Video game comedy is as old as the medium itself. There were text adventures running on mainframes over forty years ago that were packed with gags, and even sophisticated meta humour about fantasy tropes. Ask any Old Git to name a genuinely funny video game and they’ll probably cite Monkey Island, maybe Conker’s Bad Fur Day, or perhaps The Stanley Parable if they’re a connoisseur. There are countless others. Half of them involve Tim Schafer in some capacity.
The vast majority of gags in video games are delivered in a way that is borrowed from other mediums. That is to say, you either read them or hear them spoken aloud. Jokes are often delivered in parallel with gameplay, but seldom as an expression of the medium’s fundamentals. Lethal Company may be one of the most pure expressions of comedy in gaming that has ever been conceived. It has excellent comic timing and a capacity for ambulatory based humour that compares to the likes of Rowan Atkinson or John Cleese.
And make no mistake: it’s designed to be funny in some very specific and crafty ways that go way beyond the emergent fun time laughs that can arise from any kind of multiplayer session with friends. Check out our latest video series above, in which we fail repeatedly to meet our sales quota, but are too busy laughing at the various comic misadventures, silly walks, and absurdist situations (all this effort for a brass bell? Seriously?) to really be all that cut up about our shocking lack of progress.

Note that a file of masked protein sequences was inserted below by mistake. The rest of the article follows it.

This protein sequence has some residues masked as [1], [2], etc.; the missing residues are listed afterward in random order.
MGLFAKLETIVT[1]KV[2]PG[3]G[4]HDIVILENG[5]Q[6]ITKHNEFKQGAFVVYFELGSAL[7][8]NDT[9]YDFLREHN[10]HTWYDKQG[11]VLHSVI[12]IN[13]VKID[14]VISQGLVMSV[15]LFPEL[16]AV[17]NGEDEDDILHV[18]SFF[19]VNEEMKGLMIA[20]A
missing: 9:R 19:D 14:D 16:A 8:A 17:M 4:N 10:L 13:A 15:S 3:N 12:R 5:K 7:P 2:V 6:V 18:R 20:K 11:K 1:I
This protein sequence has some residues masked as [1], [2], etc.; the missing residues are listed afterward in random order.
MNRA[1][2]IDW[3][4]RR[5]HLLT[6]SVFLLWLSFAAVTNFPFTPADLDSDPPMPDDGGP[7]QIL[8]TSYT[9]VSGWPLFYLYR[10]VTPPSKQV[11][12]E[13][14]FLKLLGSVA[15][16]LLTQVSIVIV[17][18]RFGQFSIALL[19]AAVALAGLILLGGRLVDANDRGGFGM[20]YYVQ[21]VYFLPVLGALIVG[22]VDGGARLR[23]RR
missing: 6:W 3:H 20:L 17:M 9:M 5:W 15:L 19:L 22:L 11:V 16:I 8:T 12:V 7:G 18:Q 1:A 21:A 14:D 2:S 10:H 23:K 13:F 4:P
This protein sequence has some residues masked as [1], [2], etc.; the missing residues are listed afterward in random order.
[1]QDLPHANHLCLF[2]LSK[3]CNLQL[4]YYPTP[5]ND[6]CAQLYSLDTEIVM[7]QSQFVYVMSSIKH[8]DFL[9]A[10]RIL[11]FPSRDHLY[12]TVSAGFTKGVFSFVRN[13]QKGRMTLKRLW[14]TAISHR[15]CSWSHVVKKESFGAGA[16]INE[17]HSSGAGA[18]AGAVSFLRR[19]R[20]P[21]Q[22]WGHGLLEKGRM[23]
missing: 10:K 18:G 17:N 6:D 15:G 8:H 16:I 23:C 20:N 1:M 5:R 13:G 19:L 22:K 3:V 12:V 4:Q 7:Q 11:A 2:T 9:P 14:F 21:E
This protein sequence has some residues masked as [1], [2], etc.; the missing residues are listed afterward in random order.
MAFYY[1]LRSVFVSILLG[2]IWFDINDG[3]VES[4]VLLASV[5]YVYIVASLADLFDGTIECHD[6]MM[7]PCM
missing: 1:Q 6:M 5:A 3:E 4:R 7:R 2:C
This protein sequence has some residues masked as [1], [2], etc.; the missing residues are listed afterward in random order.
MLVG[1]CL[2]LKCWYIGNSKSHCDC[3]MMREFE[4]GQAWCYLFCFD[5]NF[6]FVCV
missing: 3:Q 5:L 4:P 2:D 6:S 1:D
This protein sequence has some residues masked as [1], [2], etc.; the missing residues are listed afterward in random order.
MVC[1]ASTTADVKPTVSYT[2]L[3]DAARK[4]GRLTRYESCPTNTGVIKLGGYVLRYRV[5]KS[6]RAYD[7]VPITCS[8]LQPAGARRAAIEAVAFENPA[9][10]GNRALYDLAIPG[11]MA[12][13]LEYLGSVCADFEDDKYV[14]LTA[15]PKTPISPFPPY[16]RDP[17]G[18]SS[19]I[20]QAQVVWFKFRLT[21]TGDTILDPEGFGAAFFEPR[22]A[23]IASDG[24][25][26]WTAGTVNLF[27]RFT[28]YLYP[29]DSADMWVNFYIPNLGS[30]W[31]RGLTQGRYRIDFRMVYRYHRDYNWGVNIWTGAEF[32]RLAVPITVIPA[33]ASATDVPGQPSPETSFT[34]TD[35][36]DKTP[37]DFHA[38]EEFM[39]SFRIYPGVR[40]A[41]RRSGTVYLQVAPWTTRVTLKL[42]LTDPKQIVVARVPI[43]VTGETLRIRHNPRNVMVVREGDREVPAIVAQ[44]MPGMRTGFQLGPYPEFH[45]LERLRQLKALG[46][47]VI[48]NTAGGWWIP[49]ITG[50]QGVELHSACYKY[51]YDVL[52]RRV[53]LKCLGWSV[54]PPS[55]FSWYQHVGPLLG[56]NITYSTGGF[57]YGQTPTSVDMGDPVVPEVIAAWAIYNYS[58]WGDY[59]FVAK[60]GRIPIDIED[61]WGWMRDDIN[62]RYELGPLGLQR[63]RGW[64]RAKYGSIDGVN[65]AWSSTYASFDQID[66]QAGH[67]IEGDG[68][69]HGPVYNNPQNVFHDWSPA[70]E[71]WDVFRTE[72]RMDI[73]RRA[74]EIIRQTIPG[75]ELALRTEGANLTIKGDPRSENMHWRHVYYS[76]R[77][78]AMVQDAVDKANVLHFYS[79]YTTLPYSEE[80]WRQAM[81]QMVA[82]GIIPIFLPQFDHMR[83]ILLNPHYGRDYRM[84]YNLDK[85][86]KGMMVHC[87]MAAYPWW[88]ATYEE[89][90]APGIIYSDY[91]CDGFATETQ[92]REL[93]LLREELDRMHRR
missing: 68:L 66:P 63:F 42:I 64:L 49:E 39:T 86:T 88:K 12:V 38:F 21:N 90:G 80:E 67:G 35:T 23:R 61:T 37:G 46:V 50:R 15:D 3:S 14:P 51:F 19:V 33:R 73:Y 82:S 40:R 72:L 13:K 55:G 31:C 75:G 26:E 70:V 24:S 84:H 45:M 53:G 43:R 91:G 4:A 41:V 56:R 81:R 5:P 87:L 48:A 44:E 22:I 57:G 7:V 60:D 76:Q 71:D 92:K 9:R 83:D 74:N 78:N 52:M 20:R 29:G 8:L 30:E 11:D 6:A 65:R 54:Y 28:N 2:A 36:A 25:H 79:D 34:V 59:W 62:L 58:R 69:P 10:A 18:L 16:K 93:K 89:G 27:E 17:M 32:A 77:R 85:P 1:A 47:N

While we were recording, my colleague Mark die after getting on the wrong end of a radiation leak, and quipped that it was a “very Red Dwarf death”. And it hit me in that moment that Lethal Company is gaming’s direct answer to Red Dwarf, the celebrated sci-fi sitcom that so many of us in the UK were brought up on. The tech barely works. Everything looks grimy and uninviting. Mankind has made it to the stars, but it’s a far cry from the utopian vision peddled by the likes of Star Trek: in fact, every terrible thing about life in the present (capitalism obviously) is dialled up to extremes. The Company’s “disciplinary procedure” is to flush you out of an airlock. What’s that? You need oxygen to live? Regrettably, you do not have enough credits.
Lethal Company is a sitcom with barely a handful of written lines. Instead of language, it uses the tools of the interactive medium to convey its best gags, anticipating the player’s actions, and leveraging their innate understanding of the medium in order to violate their expectations with hilarious.
And yes, it is better with friends. But every comedy show is.